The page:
William Willimon

Set the WABAC machine for when? Time for another trip into United Methodist polity!

Set the WABAC machine for when? Time for another trip into United Methodist polity!

As veteran journalists know, sometimes there are stories that seem really, really big when you read the press releases, but they turn out to be business as usual when you dig into the details.

That appears to be what happened with the Cincinnati Enquirer story (part of the USA Today network) offering on update on one of the many legal battles unfolding in the United Methodist Church about the status of LGBTQ ministers. The headline: "Gay Methodist minister David Meredith, church claim victory."

It's a very familiar story, part of a familiar ecclesiastical puzzle that has been in place since (wait for it) 1980. How many years ago was that? Let's put it this way: I wasn't even working full-time on the religion beat at that point.

We will return to the WABAC machine angle of this story in a moment. First, let's look at the story that the Enquirer thought it had, as opposed to what appears to have happened. The key question: Is this a local story, a regional story or a national/global story? Here is the public-relations release overture:

Claiming victory for LGBTQ members of the United Methodist Church nationwide, officials told The Enquirer on Wednesday that two of three charges against a Clifton congregation's openly gay pastor, David Meredith, were not certified
The Rev. Meredith appeared Sunday before the Methodist Committee on Investigation in Columbus, Ohio. Several complaints were filed against Meredith after his May 2016 marriage to his significant other of 29 years. Meredith and Jim Schlachter were married in a Methodist church by a Methodist minister.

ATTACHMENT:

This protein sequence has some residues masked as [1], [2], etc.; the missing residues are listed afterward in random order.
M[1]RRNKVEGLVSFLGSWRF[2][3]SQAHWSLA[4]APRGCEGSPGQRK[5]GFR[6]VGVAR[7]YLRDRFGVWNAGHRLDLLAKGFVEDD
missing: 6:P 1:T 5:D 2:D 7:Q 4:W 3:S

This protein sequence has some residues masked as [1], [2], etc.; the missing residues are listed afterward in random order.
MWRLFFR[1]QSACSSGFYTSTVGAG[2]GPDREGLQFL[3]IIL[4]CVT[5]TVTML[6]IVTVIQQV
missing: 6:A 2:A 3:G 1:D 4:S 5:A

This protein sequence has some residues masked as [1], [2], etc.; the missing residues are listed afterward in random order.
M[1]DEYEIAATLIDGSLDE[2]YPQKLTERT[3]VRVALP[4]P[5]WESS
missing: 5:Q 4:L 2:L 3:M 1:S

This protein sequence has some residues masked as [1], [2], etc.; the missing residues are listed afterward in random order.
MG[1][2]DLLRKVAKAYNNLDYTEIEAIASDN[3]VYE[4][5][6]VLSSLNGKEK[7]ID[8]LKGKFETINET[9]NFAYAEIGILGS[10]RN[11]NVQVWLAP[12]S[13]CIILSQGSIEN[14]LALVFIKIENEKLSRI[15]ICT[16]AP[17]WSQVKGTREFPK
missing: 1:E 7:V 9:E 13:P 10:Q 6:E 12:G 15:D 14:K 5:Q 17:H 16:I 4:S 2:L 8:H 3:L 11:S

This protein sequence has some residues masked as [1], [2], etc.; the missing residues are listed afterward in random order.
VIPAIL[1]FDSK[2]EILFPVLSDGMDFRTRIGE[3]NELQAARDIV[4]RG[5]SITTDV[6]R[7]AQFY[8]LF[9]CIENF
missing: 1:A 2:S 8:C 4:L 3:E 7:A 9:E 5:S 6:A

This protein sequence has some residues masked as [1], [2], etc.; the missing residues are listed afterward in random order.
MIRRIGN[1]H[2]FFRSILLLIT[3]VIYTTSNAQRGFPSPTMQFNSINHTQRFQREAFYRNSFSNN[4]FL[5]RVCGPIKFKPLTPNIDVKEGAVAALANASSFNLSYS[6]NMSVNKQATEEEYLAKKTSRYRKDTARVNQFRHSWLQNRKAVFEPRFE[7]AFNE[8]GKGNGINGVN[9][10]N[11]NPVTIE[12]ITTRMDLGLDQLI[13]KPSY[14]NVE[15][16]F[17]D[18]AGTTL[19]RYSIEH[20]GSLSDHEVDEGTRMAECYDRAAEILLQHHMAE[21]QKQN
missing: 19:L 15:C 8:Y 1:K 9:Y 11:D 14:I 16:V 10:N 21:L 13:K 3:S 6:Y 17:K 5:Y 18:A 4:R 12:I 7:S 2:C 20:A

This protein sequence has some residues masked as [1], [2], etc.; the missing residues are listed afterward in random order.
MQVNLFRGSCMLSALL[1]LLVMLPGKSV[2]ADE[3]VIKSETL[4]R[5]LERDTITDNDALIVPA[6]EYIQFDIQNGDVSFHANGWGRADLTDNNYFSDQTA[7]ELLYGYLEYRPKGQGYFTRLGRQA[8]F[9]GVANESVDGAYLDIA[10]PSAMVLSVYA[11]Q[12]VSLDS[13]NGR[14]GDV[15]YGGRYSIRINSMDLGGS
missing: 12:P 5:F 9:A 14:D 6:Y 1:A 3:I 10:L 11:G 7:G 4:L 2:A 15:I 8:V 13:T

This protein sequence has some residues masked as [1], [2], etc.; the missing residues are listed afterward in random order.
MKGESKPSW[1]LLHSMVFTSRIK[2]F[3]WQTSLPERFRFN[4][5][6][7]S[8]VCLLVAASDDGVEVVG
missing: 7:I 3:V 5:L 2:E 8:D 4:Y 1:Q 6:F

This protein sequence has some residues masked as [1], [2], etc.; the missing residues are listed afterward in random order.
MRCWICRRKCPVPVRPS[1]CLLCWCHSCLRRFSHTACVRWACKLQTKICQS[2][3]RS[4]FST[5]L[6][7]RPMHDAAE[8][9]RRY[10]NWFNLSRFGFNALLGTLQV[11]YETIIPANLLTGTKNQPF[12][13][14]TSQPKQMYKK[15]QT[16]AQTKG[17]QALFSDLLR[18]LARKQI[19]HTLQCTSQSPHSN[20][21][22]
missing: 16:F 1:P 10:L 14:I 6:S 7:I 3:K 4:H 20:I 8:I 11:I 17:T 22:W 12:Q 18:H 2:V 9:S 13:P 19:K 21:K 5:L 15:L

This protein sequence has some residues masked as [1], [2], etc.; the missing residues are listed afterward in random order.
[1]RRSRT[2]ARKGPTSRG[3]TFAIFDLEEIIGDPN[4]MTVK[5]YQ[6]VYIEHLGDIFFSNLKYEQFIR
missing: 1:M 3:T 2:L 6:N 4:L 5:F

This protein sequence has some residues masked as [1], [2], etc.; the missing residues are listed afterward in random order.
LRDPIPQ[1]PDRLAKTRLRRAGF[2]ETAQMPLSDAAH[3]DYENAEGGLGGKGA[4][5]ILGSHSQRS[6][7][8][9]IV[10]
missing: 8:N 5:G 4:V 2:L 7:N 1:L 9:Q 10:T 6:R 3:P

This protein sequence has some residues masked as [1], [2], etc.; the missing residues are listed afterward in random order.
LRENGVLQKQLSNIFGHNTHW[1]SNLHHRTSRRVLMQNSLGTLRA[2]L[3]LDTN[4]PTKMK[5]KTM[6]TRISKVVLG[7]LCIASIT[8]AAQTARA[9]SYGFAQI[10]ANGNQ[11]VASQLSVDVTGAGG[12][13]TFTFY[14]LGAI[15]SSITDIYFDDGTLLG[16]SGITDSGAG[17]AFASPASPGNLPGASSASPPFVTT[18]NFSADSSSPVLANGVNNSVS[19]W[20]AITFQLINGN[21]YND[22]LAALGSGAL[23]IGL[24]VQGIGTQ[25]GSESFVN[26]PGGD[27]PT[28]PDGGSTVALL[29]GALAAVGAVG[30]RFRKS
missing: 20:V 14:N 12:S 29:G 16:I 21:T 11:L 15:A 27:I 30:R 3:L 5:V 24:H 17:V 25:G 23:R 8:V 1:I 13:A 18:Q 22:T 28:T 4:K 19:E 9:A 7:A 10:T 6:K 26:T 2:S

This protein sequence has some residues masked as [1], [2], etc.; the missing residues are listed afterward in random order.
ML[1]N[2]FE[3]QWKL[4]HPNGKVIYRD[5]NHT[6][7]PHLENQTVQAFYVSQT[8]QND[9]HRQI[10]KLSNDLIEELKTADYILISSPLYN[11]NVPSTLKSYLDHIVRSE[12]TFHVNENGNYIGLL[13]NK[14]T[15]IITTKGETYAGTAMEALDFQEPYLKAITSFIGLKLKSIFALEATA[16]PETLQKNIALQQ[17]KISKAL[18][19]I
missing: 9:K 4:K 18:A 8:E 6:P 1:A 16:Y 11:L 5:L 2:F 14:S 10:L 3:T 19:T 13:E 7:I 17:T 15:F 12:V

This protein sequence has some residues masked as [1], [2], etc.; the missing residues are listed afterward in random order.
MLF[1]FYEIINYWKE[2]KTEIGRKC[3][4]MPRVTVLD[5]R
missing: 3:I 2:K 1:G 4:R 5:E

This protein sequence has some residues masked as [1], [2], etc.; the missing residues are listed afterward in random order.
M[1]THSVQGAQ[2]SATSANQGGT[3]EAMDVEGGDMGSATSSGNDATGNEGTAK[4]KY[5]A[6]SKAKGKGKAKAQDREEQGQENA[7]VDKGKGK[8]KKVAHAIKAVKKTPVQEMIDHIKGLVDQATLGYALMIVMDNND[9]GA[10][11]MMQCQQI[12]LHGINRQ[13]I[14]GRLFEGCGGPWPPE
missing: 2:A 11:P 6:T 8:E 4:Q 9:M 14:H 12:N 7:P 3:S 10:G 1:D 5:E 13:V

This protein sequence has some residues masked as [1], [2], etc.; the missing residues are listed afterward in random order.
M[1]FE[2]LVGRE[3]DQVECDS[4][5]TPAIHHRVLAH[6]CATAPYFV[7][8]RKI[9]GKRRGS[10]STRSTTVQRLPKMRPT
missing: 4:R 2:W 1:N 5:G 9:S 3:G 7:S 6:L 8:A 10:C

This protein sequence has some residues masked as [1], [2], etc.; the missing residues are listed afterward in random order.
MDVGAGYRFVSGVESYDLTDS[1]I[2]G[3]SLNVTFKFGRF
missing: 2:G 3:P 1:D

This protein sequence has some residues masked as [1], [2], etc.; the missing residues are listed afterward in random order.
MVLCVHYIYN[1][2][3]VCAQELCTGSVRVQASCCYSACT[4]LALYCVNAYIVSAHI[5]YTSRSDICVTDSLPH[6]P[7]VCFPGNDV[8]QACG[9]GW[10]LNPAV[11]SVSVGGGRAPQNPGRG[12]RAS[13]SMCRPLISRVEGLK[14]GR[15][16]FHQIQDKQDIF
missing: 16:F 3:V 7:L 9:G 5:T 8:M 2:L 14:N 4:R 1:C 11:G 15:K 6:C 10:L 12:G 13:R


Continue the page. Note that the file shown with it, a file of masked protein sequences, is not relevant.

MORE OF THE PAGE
Meredith was not charged with being a self-avowed practicing homosexual or with immorality.
Clifton United Methodist Church, whose membership overwhelmingly supports its pastor, said the case may be the first time in denominational history that a charge relating to homosexuality reached the investigative body and was dismissed. A charge of disobedience was certified. 

OK, readers, here is my question. Based on what you just read, at what level of United Methodist polity was this decision made?

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United Methodism doctrine? Think location, location, location

Sherman, please set the controls of the GetReligion WABAC (pronounced “wayback”) machine for the year 1980. Our destination is Denver, because it’s time for another episode of Improbable United Methodist History. Yes, it was in 1980 — note that this was one-third of a century ago — that Bishop Melvin Wheatley, Jr., of the Rocky Mountain Annual Conference of the United Methodist Church announced (wait for it) that he was openly rejecting his church’s teaching that homosexual acts were “incompatible with Christian teaching.”

Two years later, this United Methodist bishop appointed an openly gay pastor to an urban church in Denver. When challenged, Wheatley declared: “Homosexuality is a mysterious gift of God’s grace. I clearly do not believe homosexuality is a sin.”

The Denver pastor continued to serve for many years (while also leading the Colorado AIDS Project), in part because the United Methodist policy opposed the appointment of “self-avowed, practicing” homosexuals. Note the words “self-avowed.” Thus, when appearing before officials in the liberal Rocky Mountain Annual Conference, this minister simply declined to answer questions about his sexual history or practice. Since he was not, therefore, “self-avowed” (at least not during those official church meetings), his sympathetic local church leaders declared that he was not in violation of the national church’s doctrinal standards.

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